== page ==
Day 2: The day of the stag
Fancy dress is an institution in Britain, and a stag do without looking like a tool is unthinkable. And so feeling fragile but still unbroken we donned our very dapper 1920’s swimsuits and headed out into the Brighton sunshine (thank god) for a full English, and to be surprisingly sexually molested on multiple occasions by women over 60.
Refueled and feeling like gods after the attention given to us by the opposite, somewhat older sex, we headed to our first destination. Kaiser Chiefs secret gig at Concorde. This wasn’t our first choice, but driven on by the infectious motivation of one of the group, and the fact that there were still loads of tickets left we took a risk, and it paid off.
Ricky wilson was better when he was fat…..
…should have been what we were saying in a post Kaiser Chiefs secret gig interview, but we were simply too blown away by the sheer energy, vibrance and merriment of the performance to utter anything apart from “amazing”, “well good” etc. But Kaiser Chiefs WERE better when Wilson was still a porker. It was only really the old songs that got the people going at this one. The majority of the crowd were in the late 20’s, early 30’s region, and so it was a chance for many to re-live the mid 00’s and get all watery eyed at the “good ol’ days”.
Ricky Wilson’s energy and aggression on stage was simply mesmerizing. Unfortunately there was a dark side to this performance. The new paint by numbers attempts at hitting the deep end of the mainstream are a sorry reminder of where this band has ended up. It is saying something about where your fan base is when a band with a number 1 selling album is unable to GIVE away tickets at a festival for new music. But for 65% of the time, this was one of THE gigs of the weekend.
Sometime during the gig we also got to meet some very nice German girls, who were given honorary stag status, and decided they were feeling brave enough to accompany us on our adventures for the rest of the day. If you check out any photos from the event (NME for example) you will also be able to pick out a fair number of our merry men.
After the excitement of the chiefs we took a few hours off to whet our whistles and dandy around town in our get up, which we were politely told to remove on a number of occasions as the afternoon went on. The bouncers and bar men didn’t seem to have same enthusiasm for our outfits as the dear old Brighton ladies did. The final nail in the coffin was being rejected entry to a gig based on our attire. With a sad sigh, and subconscious gasp of relief it was time to say goodbye to our trusty companions.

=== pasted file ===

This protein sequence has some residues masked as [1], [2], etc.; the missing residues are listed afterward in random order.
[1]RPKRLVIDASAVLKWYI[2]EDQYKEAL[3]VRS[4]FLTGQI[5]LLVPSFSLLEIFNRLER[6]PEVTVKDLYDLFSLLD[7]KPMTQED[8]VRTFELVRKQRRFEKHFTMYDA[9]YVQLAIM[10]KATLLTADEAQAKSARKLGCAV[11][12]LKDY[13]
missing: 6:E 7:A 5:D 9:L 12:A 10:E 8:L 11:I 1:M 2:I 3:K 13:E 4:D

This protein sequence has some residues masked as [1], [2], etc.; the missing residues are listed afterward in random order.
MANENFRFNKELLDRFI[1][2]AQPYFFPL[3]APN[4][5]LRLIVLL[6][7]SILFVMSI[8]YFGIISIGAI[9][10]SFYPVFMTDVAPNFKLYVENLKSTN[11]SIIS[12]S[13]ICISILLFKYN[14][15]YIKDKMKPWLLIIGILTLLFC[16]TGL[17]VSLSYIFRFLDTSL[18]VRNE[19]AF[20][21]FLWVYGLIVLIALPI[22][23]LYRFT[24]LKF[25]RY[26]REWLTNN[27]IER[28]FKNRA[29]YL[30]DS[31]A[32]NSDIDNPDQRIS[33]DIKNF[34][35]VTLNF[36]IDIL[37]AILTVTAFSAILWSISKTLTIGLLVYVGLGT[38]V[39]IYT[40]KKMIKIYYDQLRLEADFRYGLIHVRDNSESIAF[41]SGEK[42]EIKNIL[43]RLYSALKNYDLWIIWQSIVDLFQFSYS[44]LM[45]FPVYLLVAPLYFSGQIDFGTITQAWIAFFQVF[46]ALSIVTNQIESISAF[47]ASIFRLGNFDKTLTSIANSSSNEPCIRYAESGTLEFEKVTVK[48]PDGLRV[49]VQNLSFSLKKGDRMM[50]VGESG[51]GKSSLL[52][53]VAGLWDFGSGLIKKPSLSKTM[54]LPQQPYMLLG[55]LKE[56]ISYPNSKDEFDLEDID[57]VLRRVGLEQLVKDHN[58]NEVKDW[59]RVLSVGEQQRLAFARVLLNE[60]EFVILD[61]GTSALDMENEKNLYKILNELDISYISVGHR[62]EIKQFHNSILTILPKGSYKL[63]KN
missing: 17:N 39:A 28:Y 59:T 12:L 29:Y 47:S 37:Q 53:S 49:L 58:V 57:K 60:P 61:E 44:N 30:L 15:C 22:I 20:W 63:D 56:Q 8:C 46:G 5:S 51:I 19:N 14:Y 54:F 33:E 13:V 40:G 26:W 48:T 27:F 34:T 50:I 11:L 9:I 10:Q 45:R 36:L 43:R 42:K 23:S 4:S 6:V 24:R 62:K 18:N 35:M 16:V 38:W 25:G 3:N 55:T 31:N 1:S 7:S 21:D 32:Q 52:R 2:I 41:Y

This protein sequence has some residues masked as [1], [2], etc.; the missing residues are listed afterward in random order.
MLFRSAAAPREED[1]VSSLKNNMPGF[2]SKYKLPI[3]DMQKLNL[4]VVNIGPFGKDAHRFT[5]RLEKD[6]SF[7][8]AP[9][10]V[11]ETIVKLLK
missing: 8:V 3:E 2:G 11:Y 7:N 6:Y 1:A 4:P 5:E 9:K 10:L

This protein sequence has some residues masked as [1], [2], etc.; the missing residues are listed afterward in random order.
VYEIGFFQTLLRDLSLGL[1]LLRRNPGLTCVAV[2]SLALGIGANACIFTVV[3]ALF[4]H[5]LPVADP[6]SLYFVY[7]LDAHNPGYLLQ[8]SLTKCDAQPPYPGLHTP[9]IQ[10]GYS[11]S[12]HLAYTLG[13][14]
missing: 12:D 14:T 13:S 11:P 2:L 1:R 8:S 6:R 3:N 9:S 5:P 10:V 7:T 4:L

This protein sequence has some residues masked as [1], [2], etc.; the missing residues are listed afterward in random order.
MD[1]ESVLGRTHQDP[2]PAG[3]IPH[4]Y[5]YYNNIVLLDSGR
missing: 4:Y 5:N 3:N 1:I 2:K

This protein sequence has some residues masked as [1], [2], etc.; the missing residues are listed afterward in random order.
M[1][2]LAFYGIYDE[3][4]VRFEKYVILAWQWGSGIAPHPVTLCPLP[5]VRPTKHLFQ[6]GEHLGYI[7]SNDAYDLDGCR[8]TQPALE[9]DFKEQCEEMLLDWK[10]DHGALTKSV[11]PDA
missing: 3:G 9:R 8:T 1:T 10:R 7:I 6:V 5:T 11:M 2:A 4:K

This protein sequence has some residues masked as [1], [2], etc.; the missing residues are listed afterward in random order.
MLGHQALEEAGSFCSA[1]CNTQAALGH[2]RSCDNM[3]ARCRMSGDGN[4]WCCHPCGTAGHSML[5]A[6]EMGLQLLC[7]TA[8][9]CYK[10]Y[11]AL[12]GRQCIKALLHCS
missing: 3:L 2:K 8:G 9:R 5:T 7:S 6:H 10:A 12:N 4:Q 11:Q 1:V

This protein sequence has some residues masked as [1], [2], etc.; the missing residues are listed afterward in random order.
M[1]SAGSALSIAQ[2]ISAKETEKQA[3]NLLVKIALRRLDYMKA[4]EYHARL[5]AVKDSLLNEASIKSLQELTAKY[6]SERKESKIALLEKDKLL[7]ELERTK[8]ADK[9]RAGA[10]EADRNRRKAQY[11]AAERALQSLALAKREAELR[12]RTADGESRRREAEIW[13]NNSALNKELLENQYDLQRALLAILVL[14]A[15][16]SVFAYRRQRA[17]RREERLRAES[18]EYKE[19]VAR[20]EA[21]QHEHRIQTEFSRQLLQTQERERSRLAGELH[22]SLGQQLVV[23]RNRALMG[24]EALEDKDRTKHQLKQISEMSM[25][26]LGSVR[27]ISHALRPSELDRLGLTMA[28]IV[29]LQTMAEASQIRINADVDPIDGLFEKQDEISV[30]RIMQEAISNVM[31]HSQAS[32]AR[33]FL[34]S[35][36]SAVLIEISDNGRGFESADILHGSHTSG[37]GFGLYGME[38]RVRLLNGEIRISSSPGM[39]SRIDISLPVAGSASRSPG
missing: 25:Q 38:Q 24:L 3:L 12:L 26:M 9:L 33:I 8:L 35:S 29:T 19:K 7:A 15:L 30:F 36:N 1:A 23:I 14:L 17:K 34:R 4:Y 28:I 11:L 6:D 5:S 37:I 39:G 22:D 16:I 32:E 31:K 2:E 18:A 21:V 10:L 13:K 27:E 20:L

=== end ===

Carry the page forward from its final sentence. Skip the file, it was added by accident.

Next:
Rock and Roll exchange.
The evening started at the Corn Exchange and its sticky, full confines for Baby Strange and Darlia. My memory of these two bands is fuzzy to say the least, so we will keep it short and simple. Baby Strange make music with a lethargic nonchalance and gritty attitude. This gig would have been perfect in one of the smaller venues, as their music was absorbed by the huge walls of the venue. A band with a lot of potential.
Darlia then consumed the stage with their Blackpool rock. This band is getting a lot of hype at the moment from all corners, and it is not without reason. Loud, sweaty, catchy tunes with plenty of ooommmffffff.
Get on your dancing shoes
After the guitar-filled, sweaty few hours in Corn Exchange we were itching to shake a tail feather or two to some music of the electronic variety. Coalition was the chosen destination without really knowing what was happening there, simply based on the good night had there on Thursday. What we got was music of the very mainstream variety, and many tail feathers, and heads were shaken.
We got in their just in time to catch the 2nd half of The Royal Concept, and get that bugger of an ear worm in our heads. You know the one. To call this lot one hit wonders would be an insult though, as the Swedes have a fair few other damn catchy little numbers in their fjallraven kanken.
Whilk and Miskey’s deep house electro kicked off the early hours with a performance which certainly got the blood and vodka flowing. The duo’s mix of classic songs and electro beats was just the ticket to give us a second wind for the evening. Although their insistence of holding instruments which they hardly used, possibly to look cool, was a little disturbing.
The music couldn’t have gone in a more different direction after this as Hawk House brought their lyrical genius and smooth, jazzy productions to the stage. Their beats refuse to let you stand still and it was hard not to like this band, even if their music isn’t your thing. They simply had something about them that made you smile.
Our night at Coalition came to a jaw dropping end when we saw Kiesza. It felt like we had returned to the early 90’s, but the bad, mainstream part of the early 90’s which jumped on the band wagon of rave culture to make music for the watered down masses. There was choreographed dancing, topless male dancers and lots of vogue posing. We left the venue feeling slightly confused at what our eyes witnessed. Had we already passed out listening to N-trance and were n some strange 90’s inspired Inception rip off? DID THIS REALLY HAPPEN? We got the comforting answer to ease our already bruised psyche the next day while watching the video below in a cafe. She does exist, but why? And it has over 11 million views??
What happened after that is anybody’s guess, by the time we hit the sack (after finding a bed) the next day’s early birds were already out on the streets, and the realisation that another day of brilliant liver-busting, eardrum thraping action was just a few hours away.